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LFB reports 20% increase in smoking-related fires since start of lockdown

02 October 2020

NEW FIGURES issued by the London Fire Brigade (LFB) show the number of smoking-related fires in the domestic setting has increased by around 20% since the UK lockdown was announced, despite it being reported by ASH (Action on Smoking and Health) and UCL that one million smokers in the UK have quit during the pandemic, while a further 440,000 people have tried to kick the habit since late March.

Smoking remains one of the leading causes of fires in the home environment. Last November, The Cube in Bolton – which plays host to students living in flat-style accommodation – was devastated by a fire found to have been started by a discarded cigarette on a combustible balcony.

According to the LFB, discarded smoking materials have been the root cause of over 500 fires during the lockdown period. Most notable among them was the blaze in London’s Kennington at the tail end of June which resulted in a first-floor flat being destroyed and no fewer than 18 people receiving necessary treatment from London Ambulance Service crews.

Clinicians have found that smokers are at an increased risk of developing serious health complications should they contract COVID-19 and advised smokers across the UK to quit the habit in the wake of the pandemic. While the ASH-UCL study suggests that many heeded that advice, 13% of Londoners who continued to smoke reported that they were smoking inside more than they had been before lockdown.

Spike in fires

Charlie Pugsley, the LFB’s Deputy Assistant Commissioner for Fire Safety, stated: “When you read that one million people have given up smoking in recent months, you expect the number of smoking fires to mirror that finding and decrease, but we’ve actually seen the opposite. Lots of people have been working from home and staying indoors more, which might explain why we’ve witnessed a spike in smoking-related fires starting in various rooms in the home as people bring their smoking habits inside.”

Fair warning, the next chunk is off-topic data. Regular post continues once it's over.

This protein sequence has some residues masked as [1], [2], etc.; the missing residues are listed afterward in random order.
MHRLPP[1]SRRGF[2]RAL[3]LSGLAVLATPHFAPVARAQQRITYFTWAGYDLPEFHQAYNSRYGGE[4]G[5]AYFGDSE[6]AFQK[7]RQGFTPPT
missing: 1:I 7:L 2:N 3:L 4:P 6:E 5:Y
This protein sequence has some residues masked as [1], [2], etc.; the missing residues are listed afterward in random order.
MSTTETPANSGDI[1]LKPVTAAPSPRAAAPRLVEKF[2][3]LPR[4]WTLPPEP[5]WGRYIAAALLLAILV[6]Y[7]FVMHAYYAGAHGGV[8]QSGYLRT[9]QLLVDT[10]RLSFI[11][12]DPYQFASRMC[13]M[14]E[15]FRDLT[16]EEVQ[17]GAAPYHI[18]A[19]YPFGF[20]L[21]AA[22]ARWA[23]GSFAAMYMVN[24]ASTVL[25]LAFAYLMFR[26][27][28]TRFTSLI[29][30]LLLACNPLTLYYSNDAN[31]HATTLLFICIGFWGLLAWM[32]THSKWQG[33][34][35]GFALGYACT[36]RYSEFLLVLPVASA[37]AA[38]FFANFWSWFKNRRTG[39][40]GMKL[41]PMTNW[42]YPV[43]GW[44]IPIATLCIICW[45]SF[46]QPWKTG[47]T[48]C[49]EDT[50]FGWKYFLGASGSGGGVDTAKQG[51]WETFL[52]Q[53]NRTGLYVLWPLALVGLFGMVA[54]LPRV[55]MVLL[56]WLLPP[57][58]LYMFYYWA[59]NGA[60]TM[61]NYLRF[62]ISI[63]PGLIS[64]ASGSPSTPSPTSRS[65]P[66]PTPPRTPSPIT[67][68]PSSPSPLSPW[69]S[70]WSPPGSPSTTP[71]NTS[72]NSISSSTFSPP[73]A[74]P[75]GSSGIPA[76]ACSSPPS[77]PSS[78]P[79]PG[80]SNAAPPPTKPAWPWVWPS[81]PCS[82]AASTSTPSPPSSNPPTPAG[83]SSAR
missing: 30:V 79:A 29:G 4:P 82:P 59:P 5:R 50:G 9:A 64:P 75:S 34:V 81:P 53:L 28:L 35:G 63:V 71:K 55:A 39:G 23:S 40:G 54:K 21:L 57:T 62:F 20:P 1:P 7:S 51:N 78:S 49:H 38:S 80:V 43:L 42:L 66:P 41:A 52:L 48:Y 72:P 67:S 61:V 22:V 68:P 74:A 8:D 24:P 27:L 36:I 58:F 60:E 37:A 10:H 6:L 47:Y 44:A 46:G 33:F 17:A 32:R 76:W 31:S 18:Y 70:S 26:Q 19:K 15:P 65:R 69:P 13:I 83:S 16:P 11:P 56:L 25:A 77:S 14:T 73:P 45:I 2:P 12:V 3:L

According to ASH-UCL study, 400,000 smokers under the age of 30 have committed to make the change in comparison to just 240,000 of those over 50. Concern around the increase in smoking-related fires is heightened by the fact that older age groups are not giving up the habit in the same quantities as their younger counterparts. Older people who live on their own had three times as many fires in their home compared to those under 65, with smoking remaining a leading cause of fatal fires.

Pugsley added: “Due to the fact that we’re not seeing smokers over the age of 50 quitting in the same numbers as younger generations, we’re not going to witness a change in the number of smoking-related fires for many more years to come. This is particularly worrying because it’s the latter age group which is the most vulnerable to fires starting in the home.”

He concluded: “We urge people to take the opportunity and quit smoking now. If they cannot quit, it’s always safer to go outside to smoke, but they must make sure cigarettes are put right out and disposed of properly. People should never smoke in bed and must avoid smoking while sitting in armchairs and on sofas. It’s really important to dispose of smoking materials safely. Never throw cigarettes from balconies or windows.”

Combustible materials

Hazel Cheeseman, director of policy at ASH, explained: “Our message for smokers is that today is the day to quit. There’s plenty of help out there. They can search ‘smokefree’ or look up the Stop Smoking London website to find out more. If people simply cannot bring themselves to quit, they can use nicotine replacement therapy or e-cigarettes inside which will protect others from second-hand smoke and reduce the chances of a fire.”

A litany of balcony fires the length and breadth of the country have been caused by smoking materials. It’s a staggeringly common occurrence.

Richard Izzard, managing director of non-combustible aluminium decking manufacturer AliDeck, observed: “We’re seeing balcony fires all around the UK with worrying regularity, most of which have been started either by the use of barbecues or carelessly discarded cigarettes. With more people staying indoors to self-isolate or working from home during the COVID-19 lockdown, it’s no surprise to see a rise in the figures, but simple steps to remove and replace combustible materials would solve the issue at a stroke.”

Short of an apparently very unlikely behavioural change in smokers, the only way in which to reduce the risk of fires on balconies being caused by discarded cigarettes is for all combustible materials to be removed and replaced with non-combustible options, one of those being aluminium decking which is A-Rated for fire safety. Removing combustible materials such as timber or composite balcony decking will immediately result in safer buildings and help to protect lives and property.